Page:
Music Bugle Exclusive – Q & A – Cade Hoppe

Photo credit – Will Shellhorn. Courtesy of Tallulah PR.

By Nicholas Jason Lopez

New York-based singer-songwriter Cade Hoppe has made a strong impact in the two years since his 2021 debut, as he enthralled music fans with his ‘Tell Me How It’s Worth It’ EP and kept the momentum strong with 2022’s ‘Everything That’s Wrong With You.’

2023 has only solidified the indie-pop phenomenon’s case even further, as he has consistently pushed out earworms, including the notable “Labels,” which was produced by Harper James (Eighty Ninety, James Bay, Aaron Taos).

The Music Bugle had the opportunity to talk with Hoppe about pet peeves that other musicians do that he tries not to, his mindset when he was creating his latest music and much more, which you can check out below.

Music Bugle – What was the moment that made you want to pursue music? 

Cade Hoppe – The moment I usually attribute to actually deciding – at least subconsciously – to pursue music is when I saw Ben Folds perform his song “Evaporated” at a small event promoting his newly released memoir. I’d seen him in concert several times, but he’d never played that song and it was an emotional moment for me. It’s one of my absolute favorite songs ever and then I got to meet him and I told him how I started writing songs because of him and he told me to give it everything I had if I wanted to do it.

Music Bugle – How would you describe your mindset when you were creating your newest music? 

Cade Hoppe – For me to write my best stuff, it’s important that I’m in a clear headspace. I’m never thinking, “Okay, I’m about to write the best song I’ve ever written,” it’s more like entering a therapy session – “I don’t really know what I want to talk about yet, but we have an hour to fill, so I gotta start somewhere.” Some sessions you just vent and then others, you have breakthroughs. They’re equally important and so that’s why you always show up, but some end up sticking with you more than others. The breakthrough therapy sessions are your best songs.

Music Bugle – Who are you listening to right now, music-wise?

Cade Hoppe – I have so many artists in my general rotation, but I’ve had a lot of Coldplay, The 1975 and Holly Humberstone on repeat.

Music Bugle – What do you enjoy the most about your style of music? 

Cade Hoppe – At this point, I’m very confident in what feels like my sound, even if it isn’t necessarily something I’ve done before. What I love most about my style, I guess, is that it feels different, yet somehow still feels influenced by my favorite artists. It feels like mine.

Music Bugle – What was it like putting together your debut EP ‘Tell Me How It’s Worth It’? 

Cade Hoppe – I remember “Loverly High” was the first song I wrote and brought in to produce with James Harper. It was right after I decided to fully pursue music and take a year off school, so I was writing all the time. I just brought in the best songs I wrote and we made records, then I released them pretty much chronologically. Putting the EP together was easy because the songs already told the story of that first year of pursuing music and starting/ending relationships.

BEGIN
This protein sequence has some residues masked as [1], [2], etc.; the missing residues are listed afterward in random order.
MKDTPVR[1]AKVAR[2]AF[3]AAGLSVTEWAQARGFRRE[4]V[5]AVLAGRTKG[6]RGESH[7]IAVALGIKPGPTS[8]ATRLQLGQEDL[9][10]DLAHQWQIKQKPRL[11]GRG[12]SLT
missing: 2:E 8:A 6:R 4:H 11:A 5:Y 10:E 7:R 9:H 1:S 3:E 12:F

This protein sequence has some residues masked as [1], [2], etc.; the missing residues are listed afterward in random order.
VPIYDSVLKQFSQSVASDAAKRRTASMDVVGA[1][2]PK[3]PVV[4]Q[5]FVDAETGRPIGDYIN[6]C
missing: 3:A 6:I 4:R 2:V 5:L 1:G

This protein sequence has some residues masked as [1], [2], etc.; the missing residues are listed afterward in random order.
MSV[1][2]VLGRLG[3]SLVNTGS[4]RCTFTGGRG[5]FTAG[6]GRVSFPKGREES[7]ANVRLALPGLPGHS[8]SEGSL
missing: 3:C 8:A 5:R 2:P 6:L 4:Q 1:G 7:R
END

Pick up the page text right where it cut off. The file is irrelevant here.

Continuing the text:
Music Bugle – Do you feel social media helps musicians or hurts them? 

Cade Hoppe – I think if you put any piece of yourself online and submit it to public opinion, it’s going to affect you in some way. If your goal is to carefully tailor your personality or brand to be what has the most viral potential, then the constant validation checks might be helpful to you; if your goal is finding your own true voice as an artist and being as authentic as possible, it’s going to hurt. It all just depends what kind of artist you want to be, but I do think that even the briefest visits to social media platforms will alter your creative process. For me, I try to be aware of how and why I’m using it – it’s the mindless use that really starts to break you down.

Music Bugle – Where do you go when you need a mental health break?

Cade Hoppe – I love going to the movies.  I love watching movies and TV shows at home, but actually going to the theater to see a new movie will always be my favorite because it takes me away from the world. I’m not tempted to look at my phone or think about responsibilities for those couple hours – there’s nothing better.

Music Bugle – What do you see as the next step for your music career? 

Cade Hoppe – I really want to start moving towards doing music full-time. I’d love to be producing and songwriting for more artists I’m passionate about and I’d love to start touring. I’m mostly trying right now to turn every small step I take into the next big one.

Music Bugle – What are some of your biggest pet peeves that other musicians do that you try not to? 

Cade Hoppe – I think a lot of artists right now are trying to package and sell authenticity in a way that feels contrived or disingenuous. I don’t think their intention is for it to feel that way, but I do think it’s a very fine line to walk and I’m sure I’ve accidentally crossed that line plenty of times  too. Authenticity is really important to me, but it’s become such a loaded buzzword and I try to be aware of that. I think the key is being authentic, rather than trying so hard to be authentic, but when it’s always the center of conversation and you’re constantly thinking about what it means to “be authentic,” it seems to complicate things.

Music Bugle – What’s a quote that motivates you to keep doing what you do?

Cade Hoppe – Rick Rubin has a great quote, “Belief carries disproportional energy.” I love that and it reminds me that actually believing something is good or that it will do well matters more than you think. Creatively, believing in something should always be enough reason to do it.


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